Monday, July 7, 2008

She's 41!!!

I have mentioned before how much I like the Olympics, which, despite the nationalism and the commercialism and the gigantism and the other "isms," still has a core ideal that I admire and find (sure, I'll say it) inspirational. There is so much about it that's flawed, but one can say that about any institution - the Olympic Games remain, for me, a source of great interest and excitement.

So, of course, I'm watching the U.S. Trials in swimming and track and field over the weekend, and, by any measure, the biggest story (at least to NBC) was the return to the Olympics by 41-year-old Dara Torres, the nine-time swimming medalist. A great accomplishment to be sure, as she's swimming times that she never has before. I could have lived without the constant references to her 41-year-oldness; inspiration too easily becomes cliche, and it seemed to happen here in about 10 minutes. But it is still, even with the hyperbole, absolutely going to be one of the great narratives of the Games. (Thank goodness on behalf of NBC that she is an American. If Dara Torres were from Ecuador, you'd hear almost nothing about it.)

Of course, there are the usual rumors about steroid or other PED usage, and anyone who has been a fan of baseball, or cycling, or track and field, has to be wary of such things. But let's face it, unless Torres has some hitherto unknown ability to process these drugs, her performances are still amazing, even if there is some pharmacological hanky-panky going on (and I quite hope that there is not, as I consider them a blight on sports).

But one thing that Torres's success does do is call into serious question the mythical training arc of the modern athlete. If the stories can be believed, she has trained seriously in only three of the past 16 years, yet has continued to make Olympic teams and improve her performance. We hear about the need to stay sharp, to give four years of your life for the ultimate reward, how the coach creates a training plan with BEIJING circled in red.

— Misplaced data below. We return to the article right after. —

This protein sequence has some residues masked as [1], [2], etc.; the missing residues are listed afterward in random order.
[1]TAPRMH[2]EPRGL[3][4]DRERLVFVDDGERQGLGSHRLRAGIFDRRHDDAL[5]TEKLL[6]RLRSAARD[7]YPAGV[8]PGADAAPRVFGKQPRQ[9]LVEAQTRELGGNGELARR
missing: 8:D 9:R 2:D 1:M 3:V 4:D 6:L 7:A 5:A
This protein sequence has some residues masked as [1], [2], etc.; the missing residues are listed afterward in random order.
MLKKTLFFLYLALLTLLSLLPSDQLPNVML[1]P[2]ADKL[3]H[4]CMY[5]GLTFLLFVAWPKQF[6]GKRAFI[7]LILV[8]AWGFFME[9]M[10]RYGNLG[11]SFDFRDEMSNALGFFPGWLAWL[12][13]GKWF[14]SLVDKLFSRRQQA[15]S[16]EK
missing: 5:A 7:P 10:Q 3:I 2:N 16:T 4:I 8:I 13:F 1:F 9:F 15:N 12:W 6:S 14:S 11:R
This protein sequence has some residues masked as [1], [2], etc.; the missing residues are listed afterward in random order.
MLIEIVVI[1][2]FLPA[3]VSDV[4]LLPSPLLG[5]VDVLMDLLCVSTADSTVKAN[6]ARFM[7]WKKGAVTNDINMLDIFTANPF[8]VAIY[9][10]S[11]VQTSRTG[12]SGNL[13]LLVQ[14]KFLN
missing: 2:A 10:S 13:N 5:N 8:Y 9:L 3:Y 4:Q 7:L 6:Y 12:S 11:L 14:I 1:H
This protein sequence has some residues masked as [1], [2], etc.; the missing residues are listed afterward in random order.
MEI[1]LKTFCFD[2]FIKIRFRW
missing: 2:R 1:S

Then Dara Torres hops in the pool in advance of the Olympics, trains hard, and makes the team. Is she a freak of nature, or could others train in this way, staying in general good shape then pushing it in the last year of the Olympiad? Or are there certain sports that enable this, such as swimming in which so much of success is due to technique?

I have no answers, but it does seem to me that some of the commonly held beliefs about how to prepare for competition may be wrong, and maybe Dara Torres is pointing the way to a reexamination of them.

2 comments:

Citizen Carrie said...

Interesting. I've wondered the same thing since I read Allegra Kent's autobiography (she was a principle dancer with the New York City Ballet.) All of the online sources say she danced from 1953 to 1981, but I think she danced longer than that, albeit in probably less challenging parts. Regardless, that's an unusually long career for a ballet dancer.

George Balanchine hated Kent for doing this, but she would periodically stop dancing for a few years and have another baby. She seemed to think that avoiding all of that excess wear and tear on her body increased her longevity.

Androcass said...

CC, dancers are excellent examples. When you get even a glimmer of what they go through daily, you think it impossible that any career would last more than a few years. (Sadly, that's the case for some - one of my favorite dancers, Taryn Kaschock, is now retired at 30, apparently due to physical problems.)

But others go on a long time, despite the demands. Maybe there is an optimum time someone can sit out (9 months?), still come back, and use the rest to extend the length of the career.

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